With losses mounting daily in my investors’ accounts, I did the unthinkable. I deceitfully devised a plan to use the bank’s securities account, and began trading those funds with hopes of making bigger returns to build the bank’s capital account back up and pay investors back. It was the worst decision of my entire life, and I take responsibility for it. There is no one else to blame for this except me.Aubrey Lee Price
Investor funds were kept in a Goldman Sachs bank account where, despite statements showing consistent trading gains, Price is alleged to have suffered massive trading losses of at least $20 million. Price also used investor funds to acquire Montgomery Bank & Trust ("MB&T"), a failing South Georgia bank, in order to gain control of millions of dollars of the bank's cash assets and reserves. According to the Securities and Exchange Commission, Price transferred at least $10 million from the bank to a trading account at Goldman Sachs, and attempted to conceal the fraudulent nature of his activity by providing fictitious account statements and representation letters to bank regulators. In total, Price is accused of embezzling at least $21 million from MB&T.
In June 2012, Price boarded a ferry terminal in Key West, Florida. He left behind a rambling suicide note in which he indicated that he was "incapable of continuing in this life," and that he "created fales statements, covered up my losses and deceived and hurt the very people I was trying to help." Price repeatedly alluded that he planned to kill himself, and he had not been seen since boarding the ferry.
A routine traffic stop based on suspicion of illegally-tinted windows landed Price in jail after authorities became suspicious of his story. Authorities discovered that Price fit the description of a "Jason" that rented a house in Ocala, Florida, and a subsequent raid of that house turned up more than 200 marijuana plants. Price was returned to a Statesboro, Georgia jail to await trial on bank fraud charges filed by Georgia federal prosecutors.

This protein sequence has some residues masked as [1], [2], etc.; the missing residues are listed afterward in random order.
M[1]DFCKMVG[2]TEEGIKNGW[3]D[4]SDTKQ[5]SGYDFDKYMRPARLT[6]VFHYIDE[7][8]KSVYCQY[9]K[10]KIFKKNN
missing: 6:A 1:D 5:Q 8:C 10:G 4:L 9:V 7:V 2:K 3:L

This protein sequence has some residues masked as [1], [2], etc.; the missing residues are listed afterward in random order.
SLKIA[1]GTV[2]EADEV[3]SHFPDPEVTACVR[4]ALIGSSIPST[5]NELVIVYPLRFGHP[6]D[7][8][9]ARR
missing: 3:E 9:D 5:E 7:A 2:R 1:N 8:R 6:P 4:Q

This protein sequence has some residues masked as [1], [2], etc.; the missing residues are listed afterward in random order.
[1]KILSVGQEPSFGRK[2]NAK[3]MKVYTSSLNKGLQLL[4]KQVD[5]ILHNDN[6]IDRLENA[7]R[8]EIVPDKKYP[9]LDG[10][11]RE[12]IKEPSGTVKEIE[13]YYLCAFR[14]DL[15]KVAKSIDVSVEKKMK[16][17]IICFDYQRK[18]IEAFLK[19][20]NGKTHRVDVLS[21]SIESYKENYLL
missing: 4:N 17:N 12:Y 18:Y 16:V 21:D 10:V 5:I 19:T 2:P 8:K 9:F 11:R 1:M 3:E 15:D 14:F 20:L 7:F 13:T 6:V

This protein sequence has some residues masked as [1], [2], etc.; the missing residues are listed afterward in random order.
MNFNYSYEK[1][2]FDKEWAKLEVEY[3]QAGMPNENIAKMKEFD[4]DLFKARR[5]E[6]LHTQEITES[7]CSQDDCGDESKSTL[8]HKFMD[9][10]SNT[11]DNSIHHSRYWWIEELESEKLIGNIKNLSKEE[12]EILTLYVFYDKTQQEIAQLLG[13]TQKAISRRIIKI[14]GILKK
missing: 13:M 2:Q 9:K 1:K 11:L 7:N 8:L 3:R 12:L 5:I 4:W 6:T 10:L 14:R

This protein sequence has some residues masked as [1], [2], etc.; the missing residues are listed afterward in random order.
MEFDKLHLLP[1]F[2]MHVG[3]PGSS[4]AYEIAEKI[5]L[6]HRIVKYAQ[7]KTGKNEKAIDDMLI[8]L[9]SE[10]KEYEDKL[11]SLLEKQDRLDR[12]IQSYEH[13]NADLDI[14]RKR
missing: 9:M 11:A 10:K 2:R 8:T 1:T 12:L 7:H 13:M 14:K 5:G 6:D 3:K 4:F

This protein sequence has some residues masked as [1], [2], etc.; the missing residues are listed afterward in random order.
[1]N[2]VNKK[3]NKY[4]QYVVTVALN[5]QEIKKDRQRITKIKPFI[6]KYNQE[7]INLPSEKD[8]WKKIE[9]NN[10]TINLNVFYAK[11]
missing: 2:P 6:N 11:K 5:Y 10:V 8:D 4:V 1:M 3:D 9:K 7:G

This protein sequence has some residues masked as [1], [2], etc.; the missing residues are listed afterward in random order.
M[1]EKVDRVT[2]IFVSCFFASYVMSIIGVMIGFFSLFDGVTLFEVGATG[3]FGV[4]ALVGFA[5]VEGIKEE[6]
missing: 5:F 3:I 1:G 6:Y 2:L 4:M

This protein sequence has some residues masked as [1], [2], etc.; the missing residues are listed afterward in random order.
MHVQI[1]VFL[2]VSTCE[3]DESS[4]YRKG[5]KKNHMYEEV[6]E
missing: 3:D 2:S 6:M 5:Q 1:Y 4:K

In a series of interviews with Atlanta Magazine reporter Charles Bethea, Price first disclosed that he had penned a reflective memoir entitled The Inglorious Fugitive. (Price further revealed that he had been talking to a book and film agent). The article covers Price's beginnings, glossing over his former position as a preacher that was later shelved for a new career as a financial planner. Eventually, Price set off on his own with PFG and, owing partly to his former calling and a client list he had amassed during his association with Smith Barney and Banc of America, was able to quickly convince investors to trust him with tens of millions of dollars.
After disappearing from a Ft Myers-bound ferry, Price disappeared to an unnamed Latin American country, where he recounted his association with a shadowy figure named "Pedro" who, on at least one occasion, allegedly threatened Price that his children's lives were at stake if he did not cooperate. "Pedro" then offered Price a job overseeing his cocaine operation, where Price claimed he became an expert "cocaine taster." After he moved back to North Florida, he soon took over marijuana operations and purported to have spent time in more than twenty "grow houses."
Price assumed the identity of "Jason," recently-divorced man with a past drug addiction. In return for doing gardening and other yard work, an elder couple let him stay in a small shed on their land. In that shed, Price began growing marijuana plans - and told acquaintances that his sick uncle lived in the shed and would shoot any intruders.
After the traffic stop on New Years Eve landed Price in a Glynn County jail, he allegedly called his father with one request - call a telephone number Price had memorized and deliver the code "666." According to Price, this was the code for "Pedro's" people that he had been compromised. Price's father refused.